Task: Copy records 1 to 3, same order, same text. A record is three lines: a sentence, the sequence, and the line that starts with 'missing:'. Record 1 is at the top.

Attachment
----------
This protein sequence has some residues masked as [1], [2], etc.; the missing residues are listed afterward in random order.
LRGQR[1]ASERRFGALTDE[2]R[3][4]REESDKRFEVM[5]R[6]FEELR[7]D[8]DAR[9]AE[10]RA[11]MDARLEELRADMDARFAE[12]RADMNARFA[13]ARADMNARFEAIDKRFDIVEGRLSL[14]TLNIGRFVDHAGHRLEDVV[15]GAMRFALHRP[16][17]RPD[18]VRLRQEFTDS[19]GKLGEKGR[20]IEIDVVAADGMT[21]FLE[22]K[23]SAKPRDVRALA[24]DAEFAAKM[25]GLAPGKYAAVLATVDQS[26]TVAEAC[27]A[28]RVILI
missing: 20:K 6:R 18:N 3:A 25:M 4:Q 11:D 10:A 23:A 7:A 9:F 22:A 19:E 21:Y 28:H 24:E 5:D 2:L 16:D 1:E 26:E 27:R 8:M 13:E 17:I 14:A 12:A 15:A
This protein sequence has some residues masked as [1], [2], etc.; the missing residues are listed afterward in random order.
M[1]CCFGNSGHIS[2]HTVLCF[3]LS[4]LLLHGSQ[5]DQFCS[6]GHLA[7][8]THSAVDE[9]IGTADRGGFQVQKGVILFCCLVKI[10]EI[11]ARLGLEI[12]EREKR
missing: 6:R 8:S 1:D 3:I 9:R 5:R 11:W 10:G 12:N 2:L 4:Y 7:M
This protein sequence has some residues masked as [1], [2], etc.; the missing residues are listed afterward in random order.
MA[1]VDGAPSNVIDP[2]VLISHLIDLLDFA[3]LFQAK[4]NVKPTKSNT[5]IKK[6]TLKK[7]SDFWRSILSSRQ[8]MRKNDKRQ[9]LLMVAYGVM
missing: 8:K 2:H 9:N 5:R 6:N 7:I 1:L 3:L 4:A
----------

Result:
This protein sequence has some residues masked as [1], [2], etc.; the missing residues are listed afterward in random order.
LRGQR[1]ASERRFGALTDE[2]R[3][4]REESDKRFEVM[5]R[6]FEELR[7]D[8]DAR[9]AE[10]RA[11]MDARLEELRADMDARFAE[12]RADMNARFA[13]ARADMNARFEAIDKRFDIVEGRLSL[14]TLNIGRFVDHAGHRLEDVV[15]GAMRFALHRP[16][17]RPD[18]VRLRQEFTDS[19]GKLGEKGR[20]IEIDVVAADGMT[21]FLE[22]K[23]SAKPRDVRALA[24]DAEFAAKM[25]GLAPGKYAAVLATVDQS[26]TVAEAC[27]A[28]RVILI
missing: 20:K 6:R 18:N 3:A 25:M 4:Q 11:D 10:A 23:A 7:A 9:F 22:A 19:E 21:Y 28:H 24:E 5:D 2:L 16:D 1:E 26:E 27:R 8:M 13:E 17:I 14:A 12:A 15:A
This protein sequence has some residues masked as [1], [2], etc.; the missing residues are listed afterward in random order.
M[1]CCFGNSGHIS[2]HTVLCF[3]LS[4]LLLHGSQ[5]DQFCS[6]GHLA[7][8]THSAVDE[9]IGTADRGGFQVQKGVILFCCLVKI[10]EI[11]ARLGLEI[12]EREKR
missing: 6:R 8:S 1:D 3:I 9:R 5:R 11:W 10:G 12:N 2:L 4:Y 7:M
This protein sequence has some residues masked as [1], [2], etc.; the missing residues are listed afterward in random order.
MA[1]VDGAPSNVIDP[2]VLISHLIDLLDFA[3]LFQAK[4]NVKPTKSNT[5]IKK[6]TLKK[7]SDFWRSILSSRQ[8]MRKNDKRQ[9]LLMVAYGVM
missing: 8:K 2:H 9:N 5:R 6:N 7:I 1:L 3:L 4:A